Artificial Intelligence

ChatGPT passes one of my AI professor’s tests

Picture of a the boarding area of a bus terminal with this question superimposed over it: “If someone is sitting in the waiting area of a bus station, what's the likelihood that they're wearing a tuxedo?”
Photo of Dr. Janice Glasgow.
Dr. Janice Glasgow, Professor Emerita, Queen’s University, Canada.

Back when I was a computer science student at Crazy Go Nuts University, the professor teaching the AI course — Dr. Janice Glasgow — said that this question would stump just about every conversational artificial intelligence system at the time:

If someone is sitting in the waiting area of a bus station, what’s the likelihood that they’re wearing a tuxedo?

This was back when “AI” most often referred to rules-based AI, which was based on programmed sets of rules and facts. In effect, they were made of a big collection “if this, then do that” instructions. These systems generally “learn” only through their programming; expanding their knowledge typically means doing more programming.

Today, “AI” is generally used to refer to machine learning, which take a pool of data (generally, the bigger that pool, the better) and use it to “train” themselves by making predictions based on that data and adapting to feedback (often provided by humans) on those predictions. These systems generally “learn” from “experience”. Expanding their knowledge typically means providing them with more data and feedback on the predictions they make based on that data.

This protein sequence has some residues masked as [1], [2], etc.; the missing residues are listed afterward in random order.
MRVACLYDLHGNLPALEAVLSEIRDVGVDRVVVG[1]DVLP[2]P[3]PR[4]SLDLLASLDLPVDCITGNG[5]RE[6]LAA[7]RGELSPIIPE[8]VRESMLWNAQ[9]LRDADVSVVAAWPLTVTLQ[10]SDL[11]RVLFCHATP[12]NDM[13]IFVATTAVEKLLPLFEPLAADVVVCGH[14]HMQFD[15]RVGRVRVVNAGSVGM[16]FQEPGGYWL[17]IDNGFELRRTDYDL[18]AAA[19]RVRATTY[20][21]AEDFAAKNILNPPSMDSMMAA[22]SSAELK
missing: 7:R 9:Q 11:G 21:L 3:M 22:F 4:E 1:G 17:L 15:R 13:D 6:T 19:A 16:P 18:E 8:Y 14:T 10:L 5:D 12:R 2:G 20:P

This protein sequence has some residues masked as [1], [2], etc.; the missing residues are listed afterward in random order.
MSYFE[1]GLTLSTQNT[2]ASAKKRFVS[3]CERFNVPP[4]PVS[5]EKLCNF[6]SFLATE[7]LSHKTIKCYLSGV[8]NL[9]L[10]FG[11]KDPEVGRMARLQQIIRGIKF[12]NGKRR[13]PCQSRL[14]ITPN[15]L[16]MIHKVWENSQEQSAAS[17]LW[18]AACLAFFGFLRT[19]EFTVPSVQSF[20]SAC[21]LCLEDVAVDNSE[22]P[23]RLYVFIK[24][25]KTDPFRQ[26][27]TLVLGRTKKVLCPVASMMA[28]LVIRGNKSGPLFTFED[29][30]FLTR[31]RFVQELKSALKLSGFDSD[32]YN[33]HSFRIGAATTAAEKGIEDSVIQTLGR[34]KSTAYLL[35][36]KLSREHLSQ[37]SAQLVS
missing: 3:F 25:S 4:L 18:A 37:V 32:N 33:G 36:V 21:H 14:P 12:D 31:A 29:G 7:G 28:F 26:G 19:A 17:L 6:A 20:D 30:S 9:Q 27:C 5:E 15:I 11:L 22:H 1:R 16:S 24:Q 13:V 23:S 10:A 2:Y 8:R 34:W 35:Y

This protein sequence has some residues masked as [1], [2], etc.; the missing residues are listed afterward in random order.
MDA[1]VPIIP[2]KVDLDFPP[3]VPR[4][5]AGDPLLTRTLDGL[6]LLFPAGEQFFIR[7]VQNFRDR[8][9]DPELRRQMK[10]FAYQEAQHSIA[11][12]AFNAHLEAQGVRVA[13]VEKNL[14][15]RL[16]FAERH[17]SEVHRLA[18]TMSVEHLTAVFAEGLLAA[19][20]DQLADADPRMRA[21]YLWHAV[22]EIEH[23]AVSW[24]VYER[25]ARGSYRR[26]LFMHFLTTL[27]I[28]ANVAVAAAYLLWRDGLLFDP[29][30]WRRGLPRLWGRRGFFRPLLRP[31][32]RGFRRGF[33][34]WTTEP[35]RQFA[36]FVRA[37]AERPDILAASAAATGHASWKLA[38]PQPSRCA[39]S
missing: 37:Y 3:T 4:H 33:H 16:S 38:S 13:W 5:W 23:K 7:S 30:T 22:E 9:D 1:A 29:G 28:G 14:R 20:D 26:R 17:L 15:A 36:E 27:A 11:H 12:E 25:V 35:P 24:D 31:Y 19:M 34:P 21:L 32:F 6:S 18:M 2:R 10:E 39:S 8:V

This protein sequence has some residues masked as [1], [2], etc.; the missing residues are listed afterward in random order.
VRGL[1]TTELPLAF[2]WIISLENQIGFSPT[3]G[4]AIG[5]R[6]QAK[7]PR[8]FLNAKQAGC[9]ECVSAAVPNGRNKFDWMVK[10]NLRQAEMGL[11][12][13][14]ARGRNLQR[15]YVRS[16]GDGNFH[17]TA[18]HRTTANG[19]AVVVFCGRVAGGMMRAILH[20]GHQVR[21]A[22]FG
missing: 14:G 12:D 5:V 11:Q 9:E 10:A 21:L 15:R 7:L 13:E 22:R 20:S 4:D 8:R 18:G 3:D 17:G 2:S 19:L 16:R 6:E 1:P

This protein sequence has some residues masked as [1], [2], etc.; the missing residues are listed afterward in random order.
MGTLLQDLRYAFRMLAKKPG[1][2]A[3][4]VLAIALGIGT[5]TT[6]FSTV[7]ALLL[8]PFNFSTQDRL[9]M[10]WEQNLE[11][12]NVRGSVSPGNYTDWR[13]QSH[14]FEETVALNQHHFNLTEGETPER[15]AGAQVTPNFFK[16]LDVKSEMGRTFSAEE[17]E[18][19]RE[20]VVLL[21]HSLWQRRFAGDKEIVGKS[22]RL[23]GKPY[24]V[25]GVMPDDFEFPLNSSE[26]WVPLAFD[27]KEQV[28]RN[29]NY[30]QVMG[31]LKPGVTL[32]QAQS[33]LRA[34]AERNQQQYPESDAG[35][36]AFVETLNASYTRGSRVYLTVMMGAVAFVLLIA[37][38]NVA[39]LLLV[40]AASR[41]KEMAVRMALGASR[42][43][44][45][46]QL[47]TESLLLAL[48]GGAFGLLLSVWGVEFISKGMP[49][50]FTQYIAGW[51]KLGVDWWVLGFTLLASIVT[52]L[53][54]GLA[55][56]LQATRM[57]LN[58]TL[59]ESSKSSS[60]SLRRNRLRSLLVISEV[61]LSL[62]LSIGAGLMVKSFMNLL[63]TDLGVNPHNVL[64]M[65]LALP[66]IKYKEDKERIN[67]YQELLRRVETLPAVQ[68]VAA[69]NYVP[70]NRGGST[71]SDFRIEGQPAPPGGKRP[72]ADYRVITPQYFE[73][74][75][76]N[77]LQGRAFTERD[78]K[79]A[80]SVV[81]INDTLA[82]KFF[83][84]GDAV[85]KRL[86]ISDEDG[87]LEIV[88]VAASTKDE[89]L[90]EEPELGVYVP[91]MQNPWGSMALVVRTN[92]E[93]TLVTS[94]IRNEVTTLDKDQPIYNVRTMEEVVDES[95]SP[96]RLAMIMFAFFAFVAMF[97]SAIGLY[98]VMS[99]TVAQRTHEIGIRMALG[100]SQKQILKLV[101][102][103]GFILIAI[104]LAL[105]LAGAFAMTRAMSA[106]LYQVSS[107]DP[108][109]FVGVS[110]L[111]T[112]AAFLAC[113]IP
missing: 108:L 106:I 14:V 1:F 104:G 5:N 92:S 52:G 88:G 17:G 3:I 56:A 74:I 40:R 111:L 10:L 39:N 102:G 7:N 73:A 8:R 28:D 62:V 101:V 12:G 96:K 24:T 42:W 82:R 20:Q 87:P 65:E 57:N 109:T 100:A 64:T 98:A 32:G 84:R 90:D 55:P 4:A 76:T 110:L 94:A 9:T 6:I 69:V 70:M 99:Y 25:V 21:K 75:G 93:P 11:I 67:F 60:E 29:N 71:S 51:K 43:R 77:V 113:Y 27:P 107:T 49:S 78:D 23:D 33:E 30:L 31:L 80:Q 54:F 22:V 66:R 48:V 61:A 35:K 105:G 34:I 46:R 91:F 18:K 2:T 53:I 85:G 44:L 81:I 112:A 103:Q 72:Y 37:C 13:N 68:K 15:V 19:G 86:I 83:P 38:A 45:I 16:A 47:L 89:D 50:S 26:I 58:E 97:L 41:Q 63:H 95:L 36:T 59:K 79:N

(If you’d like to know more about the differences between rules-based systems and machine learning, this article is a good place to start.)

Still frame from the “Sailor Moon” anime showing Tuxedo Mask.
Tuxedo Mask might make an appearance at a bus station…

For a rules-based system to be able to answer the question “How likely is a person waiting at a bus station to be wearing a tuxedo?”, it would not only have to be able to parse an English question, but it would also have to know what a bus station is, what a tuxedo is, and general rules about clothing, different levels of formality and other social rules (many of which are unwritten), and of course, how terrible bus stations are.

ChatGPT seems to be pretty good at answering “artifical general intelligence” questions, or at least pretty good at faking it. I thought I’d ask it Dr. Glasgow’s question, and this is how it replied:

It is unlikely that someone sitting in the waiting area of a bus station would be wearing a tuxedo. Tuxedos are typically worn for formal occasions such as weddings, black tie events, or proms. It is more common for people waiting at a bus station to be dressed in casual or practical clothing that is suitable for travel. That being said, it is always possible that someone might be wearing a tuxedo for any number of reasons, but it would not be a typical or expected sight in a bus station waiting area.